Main Economic Indicators
- Registered unemployed (as at July 2012): 6,664 persons
- Full-time gainfully occupied persons (as at April 2012): 150,717
- Part-time gainfully occupied persons (as at April 2012): 53,791
- Labour supply (as at 2nd quarter 2011): 354,645
- Persons Employed in Financial Intermediation as at November, 2011: 6,542
- Average gross annual salary for employees in Financial Intermediation as at November, 2011: €46,810
- GDP at current prices (annual 2011) (€ millions): 6,499.2
- GDP at constant prices (annual 2011) (€ millions): 4,873.7
- GDP growth rate at constant prices Annual 2011: 1.9%
- GDP growth rate at constant prices quarter 2 of 2012: 0.9%
- Inflation rate 2011 (12-month moving average): 2.5%
- Foreign Direct Investment in Malta (stock position as at end December 2011) (€ billions): 12.5
- Merchandise exports (annual 2011) (€ millions): 3,815.2
- Goods and Services exports (as at 1st quarter 2012) (€ millions): 1,533.4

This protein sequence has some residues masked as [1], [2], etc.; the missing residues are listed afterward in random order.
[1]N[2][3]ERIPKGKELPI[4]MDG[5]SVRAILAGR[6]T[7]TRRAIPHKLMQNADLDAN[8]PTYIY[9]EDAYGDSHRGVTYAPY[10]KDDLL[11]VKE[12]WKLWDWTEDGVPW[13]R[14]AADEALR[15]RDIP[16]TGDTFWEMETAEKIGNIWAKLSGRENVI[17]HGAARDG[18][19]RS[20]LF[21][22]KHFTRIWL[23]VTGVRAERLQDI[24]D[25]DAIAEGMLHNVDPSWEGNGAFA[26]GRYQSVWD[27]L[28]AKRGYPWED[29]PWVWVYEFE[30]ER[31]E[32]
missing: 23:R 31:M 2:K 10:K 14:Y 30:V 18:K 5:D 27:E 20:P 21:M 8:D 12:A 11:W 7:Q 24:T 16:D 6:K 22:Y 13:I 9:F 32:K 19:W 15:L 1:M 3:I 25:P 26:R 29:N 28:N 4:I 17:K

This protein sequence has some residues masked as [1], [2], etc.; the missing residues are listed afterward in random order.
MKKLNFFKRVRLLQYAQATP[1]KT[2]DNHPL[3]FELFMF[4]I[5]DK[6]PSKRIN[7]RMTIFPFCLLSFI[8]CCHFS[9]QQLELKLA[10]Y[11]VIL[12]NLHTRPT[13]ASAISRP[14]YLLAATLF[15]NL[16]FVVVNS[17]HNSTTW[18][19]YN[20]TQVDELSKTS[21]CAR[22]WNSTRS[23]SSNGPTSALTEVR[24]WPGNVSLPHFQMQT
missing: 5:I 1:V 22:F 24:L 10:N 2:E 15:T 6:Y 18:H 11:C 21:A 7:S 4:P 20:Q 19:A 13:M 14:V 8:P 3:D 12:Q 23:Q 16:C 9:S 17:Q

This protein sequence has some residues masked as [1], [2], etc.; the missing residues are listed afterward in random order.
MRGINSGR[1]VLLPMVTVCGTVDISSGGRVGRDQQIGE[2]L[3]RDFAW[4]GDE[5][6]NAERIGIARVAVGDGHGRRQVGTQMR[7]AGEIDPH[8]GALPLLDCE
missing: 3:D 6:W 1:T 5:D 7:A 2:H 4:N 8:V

- Merchandise imports (annual 2011) (€ millions): 5,325.2
- Goods and Services imports (as at 1st quarter 2012) (€ millions): 1,431.2
- Internet users (2010): 245,480 (persons aged between 16-74)
Malta’s banking system is well regulated by the Malta Financial Services Authority. On 1 May 2004 the Central Bank of Malta joined the European System of Central Banks (ESCB) and on 1 January 2008 it became part of the Eurosystem. The main objective of the Eurosystem and the Central Bank of Malta is to maintain price stability. In order to meet this objective, the Central Bank of Malta participates in the preparation and decision-making process of the Eurosystem’s monetary policy.
Offices are usually open between 08:00 – 12:30 and 13:30 – 17:00 Monday to Friday. Most offices are closed on Saturdays and Sundays. Shops are open between 09:00 – 13:00 and 16:00 – 19:00 from Monday to Saturday although many more shops are remaining open through the lunch hours. Shops are generally not open on Sundays and public holidays though certain businesses are open in the main tourist centres. There are open-air markets one day a week in most towns and villages as well as a daily street market in Valletta.
Similar etiquette to that of the UK prevails. Business cards should always be presented and appointments kept with punctuality. Business people should be formally addressed, especially those in senior positions, and first names should be used only after a good relationship has been established.